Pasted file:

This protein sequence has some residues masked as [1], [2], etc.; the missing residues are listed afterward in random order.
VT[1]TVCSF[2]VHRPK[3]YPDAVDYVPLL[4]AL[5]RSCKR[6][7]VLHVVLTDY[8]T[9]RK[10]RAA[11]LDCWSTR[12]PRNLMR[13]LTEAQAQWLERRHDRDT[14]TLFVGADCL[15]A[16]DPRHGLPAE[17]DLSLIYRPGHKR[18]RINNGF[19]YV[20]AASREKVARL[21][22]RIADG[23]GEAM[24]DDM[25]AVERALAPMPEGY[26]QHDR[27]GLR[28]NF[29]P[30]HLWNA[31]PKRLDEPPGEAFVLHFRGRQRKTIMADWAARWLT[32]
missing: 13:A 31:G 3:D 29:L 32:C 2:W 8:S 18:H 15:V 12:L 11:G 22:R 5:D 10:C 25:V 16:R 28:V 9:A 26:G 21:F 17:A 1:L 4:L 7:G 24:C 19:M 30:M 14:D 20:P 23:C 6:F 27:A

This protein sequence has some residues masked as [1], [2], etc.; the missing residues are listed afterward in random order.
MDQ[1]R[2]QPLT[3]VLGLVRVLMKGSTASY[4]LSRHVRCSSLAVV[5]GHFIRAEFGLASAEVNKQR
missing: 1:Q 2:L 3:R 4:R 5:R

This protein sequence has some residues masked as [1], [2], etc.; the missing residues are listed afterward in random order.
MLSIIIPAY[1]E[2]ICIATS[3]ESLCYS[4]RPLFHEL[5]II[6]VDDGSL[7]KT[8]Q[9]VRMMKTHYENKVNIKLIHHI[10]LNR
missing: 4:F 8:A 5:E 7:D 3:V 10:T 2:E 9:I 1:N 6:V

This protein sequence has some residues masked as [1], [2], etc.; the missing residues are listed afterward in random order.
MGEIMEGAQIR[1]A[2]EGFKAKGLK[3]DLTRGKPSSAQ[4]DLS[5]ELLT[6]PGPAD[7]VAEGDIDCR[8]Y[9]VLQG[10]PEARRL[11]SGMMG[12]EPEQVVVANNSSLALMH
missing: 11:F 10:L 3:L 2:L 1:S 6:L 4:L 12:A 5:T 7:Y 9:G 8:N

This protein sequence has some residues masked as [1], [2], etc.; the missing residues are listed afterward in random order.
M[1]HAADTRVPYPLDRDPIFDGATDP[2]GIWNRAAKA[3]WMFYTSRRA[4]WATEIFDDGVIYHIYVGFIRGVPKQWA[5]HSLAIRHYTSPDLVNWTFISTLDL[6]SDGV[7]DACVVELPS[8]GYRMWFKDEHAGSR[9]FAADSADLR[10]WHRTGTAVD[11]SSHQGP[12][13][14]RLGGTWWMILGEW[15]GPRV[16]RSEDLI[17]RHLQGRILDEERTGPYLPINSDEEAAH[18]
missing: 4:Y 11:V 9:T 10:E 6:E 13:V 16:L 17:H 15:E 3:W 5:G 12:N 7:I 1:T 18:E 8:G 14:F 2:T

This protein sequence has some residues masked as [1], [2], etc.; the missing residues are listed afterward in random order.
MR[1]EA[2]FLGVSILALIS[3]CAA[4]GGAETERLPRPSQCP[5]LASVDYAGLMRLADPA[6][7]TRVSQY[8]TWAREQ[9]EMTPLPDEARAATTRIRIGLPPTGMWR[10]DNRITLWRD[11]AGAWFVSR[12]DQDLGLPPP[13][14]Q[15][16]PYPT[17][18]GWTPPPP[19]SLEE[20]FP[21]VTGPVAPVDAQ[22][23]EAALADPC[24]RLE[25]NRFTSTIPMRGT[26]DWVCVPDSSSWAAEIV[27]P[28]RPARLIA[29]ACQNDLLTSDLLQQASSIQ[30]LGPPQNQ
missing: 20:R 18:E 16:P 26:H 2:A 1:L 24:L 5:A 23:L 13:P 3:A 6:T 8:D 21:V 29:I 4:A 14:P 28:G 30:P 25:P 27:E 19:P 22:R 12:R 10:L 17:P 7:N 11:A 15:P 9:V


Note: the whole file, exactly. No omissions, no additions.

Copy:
This protein sequence has some residues masked as [1], [2], etc.; the missing residues are listed afterward in random order.
VT[1]TVCSF[2]VHRPK[3]YPDAVDYVPLL[4]AL[5]RSCKR[6][7]VLHVVLTDY[8]T[9]RK[10]RAA[11]LDCWSTR[12]PRNLMR[13]LTEAQAQWLERRHDRDT[14]TLFVGADCL[15]A[16]DPRHGLPAE[17]DLSLIYRPGHKR[18]RINNGF[19]YV[20]AASREKVARL[21][22]RIADG[23]GEAM[24]DDM[25]AVERALAPMPEGY[26]QHDR[27]GLR[28]NF[29]P[30]HLWNA[31]PKRLDEPPGEAFVLHFRGRQRKTIMADWAARWLT[32]
missing: 13:A 31:G 3:D 29:L 32:C 2:W 8:S 18:H 15:V 12:L 11:G 22:R 5:D 10:C 25:V 16:R 28:V 9:A 26:G 21:F 17:A 1:L 4:L 7:G 24:C 19:M 30:M 14:D 20:P 23:C 6:F 27:A

This protein sequence has some residues masked as [1], [2], etc.; the missing residues are listed afterward in random order.
MDQ[1]R[2]QPLT[3]VLGLVRVLMKGSTASY[4]LSRHVRCSSLAVV[5]GHFIRAEFGLASAEVNKQR
missing: 1:Q 2:L 3:R 4:R 5:R

This protein sequence has some residues masked as [1], [2], etc.; the missing residues are listed afterward in random order.
MLSIIIPAY[1]E[2]ICIATS[3]ESLCYS[4]RPLFHEL[5]II[6]VDDGSL[7]KT[8]Q[9]VRMMKTHYENKVNIKLIHHI[10]LNR
missing: 4:F 8:A 5:E 7:D 3:V 10:T 2:E 9:I 1:N 6:V

This protein sequence has some residues masked as [1], [2], etc.; the missing residues are listed afterward in random order.
MGEIMEGAQIR[1]A[2]EGFKAKGLK[3]DLTRGKPSSAQ[4]DLS[5]ELLT[6]PGPAD[7]VAEGDIDCR[8]Y[9]VLQG[10]PEARRL[11]SGMMG[12]EPEQVVVANNSSLALMH
missing: 11:F 10:L 3:L 2:L 1:S 6:L 4:L 12:A 5:T 7:Y 9:G 8:N

This protein sequence has some residues masked as [1], [2], etc.; the missing residues are listed afterward in random order.
M[1]HAADTRVPYPLDRDPIFDGATDP[2]GIWNRAAKA[3]WMFYTSRRA[4]WATEIFDDGVIYHIYVGFIRGVPKQWA[5]HSLAIRHYTSPDLVNWTFISTLDL[6]SDGV[7]DACVVELPS[8]GYRMWFKDEHAGSR[9]FAADSADLR[10]WHRTGTAVD[11]SSHQGP[12][13][14]RLGGTWWMILGEW[15]GPRV[16]RSEDLI[17]RHLQGRILDEERTGPYLPINSDEEAAH[18]
missing: 4:Y 11:V 9:T 10:E 6:E 13:V 16:L 17:H 15:E 3:W 5:G 12:N 7:I 1:T 18:E 8:G 14:F 2:T

This protein sequence has some residues masked as [1], [2], etc.; the missing residues are listed afterward in random order.
MR[1]EA[2]FLGVSILALIS[3]CAA[4]GGAETERLPRPSQCP[5]LASVDYAGLMRLADPA[6][7]TRVSQY[8]TWAREQ[9]EMTPLPDEARAATTRIRIGLPPTGMWR[10]DNRITLWRD[11]AGAWFVSR[12]DQDLGLPPP[13][14]Q[15][16]PYPT[17][18]GWTPPPP[19]SLEE[20]FP[21]VTGPVAPVDAQ[22][23]EAALADPC[24]RLE[25]NRFTSTIPMRGT[26]DWVCVPDSSSWAAEIV[27]P[28]RPARLIA[29]ACQNDLLTSDLLQQASSIQ[30]LGPPQNQ
missing: 20:R 18:E 16:P 26:H 2:A 1:L 24:L 5:A 23:L 13:P 3:A 6:T 8:D 21:V 29:I 4:A 14:P 28:G 30:P 25:P 27:E 19:P 22:R 12:R 10:L 17:P 7:N 11:A 15:P 9:V